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Seven Things To Know When You Receive A Notice Of Investigation From The Department Of Health

Physician Depositions


Christopher E. Brown, J.D.


George F. Indest III, J.D., M.P.A., LL.M.
Board Certified by The Florida Bar in Health Law

1101 Douglas Avenue
Altamonte Springs, Florida 32714
Telephone:  (407) 331-6620
Telefax:  (407) 331-3030

e-mail:  [email protected]



February 22, 2012


Unfortunately, a deposition is an event that many, if not most, physicians will experience at least once in their career.  This seminar is intended to provide osteopathic residents and medical students with an introductory look into the typical deposition of a physician.  We will highlight the basic format of a deposition, along with many of the tricks and tactics often used by deposing attorneys.  In addition, we will leave you with ten points to remember should you ever be deposed.


 At the conclusion of this presentation, the participant will be able to:

    1. Understand the purpose and format of a typical physician’s deposition;

    2. Recognize many of the tricks and tactics attorneys will use in an effort to trap the physician or extract testimony;

    3. Understand how best to prepare for a pending deposition in order to provide the best possible defensive testimony; and

    4. Leave with a better understanding of the overall deposition process. 


A deposition is one of several devices used in the discovery phase of litigation.  It is a proceeding where a lawyer representing a party to a lawsuit asks questions to or interviews a witness under oath, but out of court.  The deposition is taken down by a court reporter and a typed transcript is produced for later use by the attorneys and the court.  It may also be tape-recorded or video taped.

 Depositions have several basic purposes.

    1. They allow one side to find out what a witness or party knows about the case;

    2. It fixes a witness’s story so that he/she cannot amend his/her story at trial;

    3. Under certain circumstances, it preserves the testimony for witnesses who may not be available to testify at trial; and

    4. A deposition is frequently used at trial to impeach a witness who testifies differently than their deposition testimony at trial.


As a physician, there are three common reasons why you will be compelled to testify and your deposition will be taken, each of which presents its own problems and pitfalls.

As a medical malpractice defendant.  When a patient sues for malpractice, the patient’s attorney will take the defendant physician’s deposition.  This is an adversarial process, in which the patient’s attorney will attempt to demonstrate that the physician’s negligence injured the patient.  A physician being deposed as a defendant must prepare by meeting with his/her attorney and reviewing the issues likely to arise during the proceedings.  If you are a defendant in a lawsuit, you must set aside adequate time to both review the patient’s record and meet with your own counsel.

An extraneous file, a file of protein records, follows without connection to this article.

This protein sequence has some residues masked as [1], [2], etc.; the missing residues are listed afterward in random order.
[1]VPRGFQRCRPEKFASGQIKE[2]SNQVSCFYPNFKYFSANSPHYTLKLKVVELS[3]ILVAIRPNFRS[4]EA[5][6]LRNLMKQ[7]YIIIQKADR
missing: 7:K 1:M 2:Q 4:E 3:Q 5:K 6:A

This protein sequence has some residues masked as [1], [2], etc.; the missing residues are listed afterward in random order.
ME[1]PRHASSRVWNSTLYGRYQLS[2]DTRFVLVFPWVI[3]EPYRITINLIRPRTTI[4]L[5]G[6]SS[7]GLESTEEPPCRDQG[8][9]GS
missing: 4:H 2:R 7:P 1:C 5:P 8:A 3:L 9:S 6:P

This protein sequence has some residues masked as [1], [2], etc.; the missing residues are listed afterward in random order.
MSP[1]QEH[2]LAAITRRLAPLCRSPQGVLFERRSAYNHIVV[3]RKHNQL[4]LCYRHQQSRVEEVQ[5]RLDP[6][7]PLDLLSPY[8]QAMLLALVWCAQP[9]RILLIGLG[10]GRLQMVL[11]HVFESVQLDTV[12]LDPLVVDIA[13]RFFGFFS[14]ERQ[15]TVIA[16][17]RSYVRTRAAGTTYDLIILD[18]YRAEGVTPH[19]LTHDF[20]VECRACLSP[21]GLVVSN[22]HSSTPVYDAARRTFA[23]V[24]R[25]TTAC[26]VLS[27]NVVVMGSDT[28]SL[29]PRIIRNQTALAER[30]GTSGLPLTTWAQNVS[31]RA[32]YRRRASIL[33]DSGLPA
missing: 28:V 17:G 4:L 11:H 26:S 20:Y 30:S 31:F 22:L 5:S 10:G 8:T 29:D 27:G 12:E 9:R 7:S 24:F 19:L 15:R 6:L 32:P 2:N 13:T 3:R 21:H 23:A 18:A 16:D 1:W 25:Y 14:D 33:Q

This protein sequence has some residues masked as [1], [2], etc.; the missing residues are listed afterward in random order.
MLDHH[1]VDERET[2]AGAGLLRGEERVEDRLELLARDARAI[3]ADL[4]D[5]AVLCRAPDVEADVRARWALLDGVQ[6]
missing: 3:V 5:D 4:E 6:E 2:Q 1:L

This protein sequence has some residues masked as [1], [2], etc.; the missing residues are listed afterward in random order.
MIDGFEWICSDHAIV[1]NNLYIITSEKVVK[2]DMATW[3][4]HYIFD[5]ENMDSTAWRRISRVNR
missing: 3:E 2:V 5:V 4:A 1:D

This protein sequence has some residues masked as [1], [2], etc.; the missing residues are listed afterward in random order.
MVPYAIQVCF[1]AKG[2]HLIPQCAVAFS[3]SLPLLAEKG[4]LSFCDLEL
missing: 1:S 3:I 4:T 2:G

As a treating physician.  Many physicians are deposed concerning the care they provided to a patient in lawsuits that implicate the patient’s health (auto accident, work injury, disability suit), but not the physician’s standard of care.  These depositions focus on the substance of treatment, the patient’s medical condition, and the patient’s prognosis.  While the physician is not a party to the lawsuit and typically does not have an interest in how the lawsuit is resolved, it is important to still retain legal counsel as your records and treatment will be reviewed and scrutinized.  A treating physician should also never give an opinion regarding another physicians medical care while being deposed.  You are not there to be an expert witness and likely have not properly reviewed the subsequent physicians records.  Offering such an opinion will leave you open to impeachment at trial.

As an expert witness.  Finally, the rules of evidence allow people with specialized knowledge to testify as experts in fields normally beyond the average juror’s experience.  Because they have expert knowledge, experts are allowed to state opinions in their testimony, such as whether a physician’s conduct complied with the applicable standards of care.  An expert witness’s deposition is almost always taken.


A physician can expect that in addition to himself/herself, at a minimum, there will be an attorney for each party to the action and a court reporter in attendance.  The court reporter’s role is to administer an oath or affirmation and then transcribe verbatim every comment made in the room during the deposition.

Additionally, there may be other participants involved as well.  The deposing attorney may invite assistants, including consulting physicians, nurses, or paralegals to help them in analyzing the testimony and framing questions.  It is also not unusual for a defendant physician or a plaintiff in a personal injury action to be present as well.